Professional and amateur sports in this country face a lot of pressing, messy issues these days. LeBron James having fun is not one of them.
I finished work early last week and got to enjoy some rare time in front of the television. My choice? ESPN. The topic? LeBron James.
But the talking heads weren't discussing his unfathomable February statistics, which included 60 percent field goal shooting and multiple 30-point-plus games. They debated whether James should perform creative dunk routines during pre-game warm-ups - something he's been doing as of late despite his reluctance to participate in the All-Star weekend dunk contest - and whether it was OK for James and his Miami Heat teammates to produce a "Harlem Shake" video.
James has been a magnet for criticism ever since he bolted Cleveland to join the Heat. Fair enough. He silenced some of those critics with a championship last year. A few more critics were muzzled after he and the U.S. national team claimed gold at the London Olympics. And now, following several months of torrid play, he's won over some of his biggest haters.
So why are sports analysts and fans so concerned about some pre-game dunks and a 2-minute viral video? I don't know. But I have a few guesses.
For one, it's easier to criticize King James for innocuous reasons than it is to tackle the myriad of serious problems affecting sports today. What's worse: James donning a crown and dancing around the locker room, or Lance Armstrong lying to millions of cycling fans and cancer patients worldwide? What's worse: James ducking the dunk contest, or legions of football players experiencing dementia at age 45?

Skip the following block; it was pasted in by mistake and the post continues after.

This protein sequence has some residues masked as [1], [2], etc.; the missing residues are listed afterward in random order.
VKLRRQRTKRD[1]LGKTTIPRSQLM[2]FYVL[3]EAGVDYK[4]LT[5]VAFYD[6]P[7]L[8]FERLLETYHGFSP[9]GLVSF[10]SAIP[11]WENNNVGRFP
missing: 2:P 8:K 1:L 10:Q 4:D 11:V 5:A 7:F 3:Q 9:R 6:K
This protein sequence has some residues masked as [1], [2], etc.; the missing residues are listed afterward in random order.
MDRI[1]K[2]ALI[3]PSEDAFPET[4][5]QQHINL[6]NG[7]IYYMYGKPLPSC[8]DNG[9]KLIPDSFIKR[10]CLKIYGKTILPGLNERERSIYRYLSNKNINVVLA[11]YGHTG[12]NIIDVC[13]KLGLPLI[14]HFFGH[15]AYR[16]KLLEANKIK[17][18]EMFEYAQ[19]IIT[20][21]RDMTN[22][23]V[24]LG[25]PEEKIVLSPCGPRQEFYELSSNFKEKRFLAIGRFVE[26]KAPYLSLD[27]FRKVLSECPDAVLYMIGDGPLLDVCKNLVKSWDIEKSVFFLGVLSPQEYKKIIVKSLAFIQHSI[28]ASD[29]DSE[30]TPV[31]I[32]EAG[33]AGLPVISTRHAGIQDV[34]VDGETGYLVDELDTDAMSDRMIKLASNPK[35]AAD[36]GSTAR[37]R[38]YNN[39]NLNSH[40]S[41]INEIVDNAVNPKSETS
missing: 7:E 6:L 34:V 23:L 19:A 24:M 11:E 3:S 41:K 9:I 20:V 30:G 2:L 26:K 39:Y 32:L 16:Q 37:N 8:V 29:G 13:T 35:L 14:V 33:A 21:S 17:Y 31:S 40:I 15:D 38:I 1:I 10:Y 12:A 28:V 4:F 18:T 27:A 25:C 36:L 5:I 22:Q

On national television, James clumsily announced he was leaving the Cavaliers to go to Miami. It was a horrendous display of egotism run awry. It broke the hearts of Cleveland fans. Let the record show, however, that "The Decision" raised $2.5 million for the Boys and Girls Club of America.
Is any of that worse than a Pee Wee hockey coach from British Columbia tripping two players from the losing team, sending one to the hospital with a broken wrist?
No, no and a definitive no.
Don't get it twisted: We should be talking about LeBron. But we need to change the focus.
Rather than question LeBron's focus when he improvs some dunks before the game, we should praise him for understanding that sports, at the end of the day, are about fun and entertainment. They're also about sportsmanship, perseverance and hard work, but those things don't mean anything if the focus is 100 percent about winning. I'm not sure why some of us expect our sports stars to stalk around with this ultra-serious attitude. Lance Armstrong and Barry Bonds took themselves pretty seriously. Look where it got them.
LeBron also gets criticized for passing the ball in big moments. The charge is that he shies away from the spotlight at the most critical moments. I would argue that in those crucial, waning seconds, LeBron teaches us all - especially our young athletes - that it's OK to trust your teammates. And guess what? If that teammate misses, LeBron is the first one to pat them on the back and say, "Next time."
I'm not a parent yet, but when that day comes, my hope is that my children will idolize teachers, service men and women, volunteers and the countless others who contribute to this country to make it a better place. But I'm also a realist, and I recognize that sports stars serve as role models. I have more memories of Patrick Ewing and Donovan McNabb than I do Bill Clinton. And when it comes to role models in sports today, LeBron James is at the top of the list, despite some of his missteps. Above all, LeBron seems to understand that he is blessed to be in the position he is in.
My message to LeBron: Keep dunking, keep dancing, and keep passing. And to the sports media: Next time you need to kill five minutes, let's worry about the real, actual problems in sports. LeBron isn't one of them. He is the solution. And that's coming from a Knicks fan.